I loooove Jonas, and the pronunciation. Also Carsten.

I think with all of those names, the pronunciation will depend on the country you're in. People you know, you can correct the pronunciation, but others are just going to say what their mouth is used to saying.
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#8 of 37 Old 10-24-2010, 12:28 AM
 
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I agree with the pp about "Mareike".

As for Carsten. To me it doesn't sound like a girl name but I'm German and I imagine a tall blond man in his mid 40s when I hear that name . Same goes for Torsten .

I love the name Jonas. I'd totally go for that one.

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#9 of 37 Old 10-24-2010, 12:32 AM
 
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Jonas is my favorite, but I think it might be a losing battle trying to enforce the German pronunciation in the US. When he's a baby and you're the one introducing him always it will probably be fine, but once he's school aged and a lot of "introductions" will be through forms and attendance sheets and signing him up for things, I don't think that anyone will know not to pronounce it with a J sound. And kids differ: he may care and correct people, or he may prefer to have the "easier" version that he doesn't have to explain.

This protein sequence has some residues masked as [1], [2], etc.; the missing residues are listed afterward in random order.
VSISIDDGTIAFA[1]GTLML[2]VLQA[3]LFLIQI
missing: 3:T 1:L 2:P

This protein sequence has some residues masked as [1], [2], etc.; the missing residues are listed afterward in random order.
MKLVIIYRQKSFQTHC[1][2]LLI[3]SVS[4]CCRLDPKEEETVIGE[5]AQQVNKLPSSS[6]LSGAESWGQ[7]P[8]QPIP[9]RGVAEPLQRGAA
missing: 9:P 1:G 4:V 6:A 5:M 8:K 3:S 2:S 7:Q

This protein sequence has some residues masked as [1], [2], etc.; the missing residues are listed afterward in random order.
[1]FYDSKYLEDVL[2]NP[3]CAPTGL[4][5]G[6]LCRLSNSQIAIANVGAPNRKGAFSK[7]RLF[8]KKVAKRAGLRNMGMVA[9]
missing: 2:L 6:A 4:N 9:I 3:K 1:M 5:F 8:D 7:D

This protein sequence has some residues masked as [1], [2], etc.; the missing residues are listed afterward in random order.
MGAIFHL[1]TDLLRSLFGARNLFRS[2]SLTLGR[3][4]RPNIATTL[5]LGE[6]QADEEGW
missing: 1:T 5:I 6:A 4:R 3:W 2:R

I also really like Annika.

Trying to live a simple life in a messy house in a complicated world with : DH, DD (b. 07/07), DS (b. 02/09), and DD (b. 10/10)
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#10 of 37 Old 10-24-2010, 01:13 AM
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I don't think that anyone will know not to pronounce it with a J sound. And kids differ: he may care and correct people, or he may prefer to have the "easier" version that he doesn't have to explain.
True. I know more than one Jorge (Hor-hay) who just gave up and answers to George.

And I work with a few Hispanic people who have names that are familiar to Americans but are pronounced differently in their countries of origin, and they don't ever correct people. Lucrecia and Hugo immediately come to mind.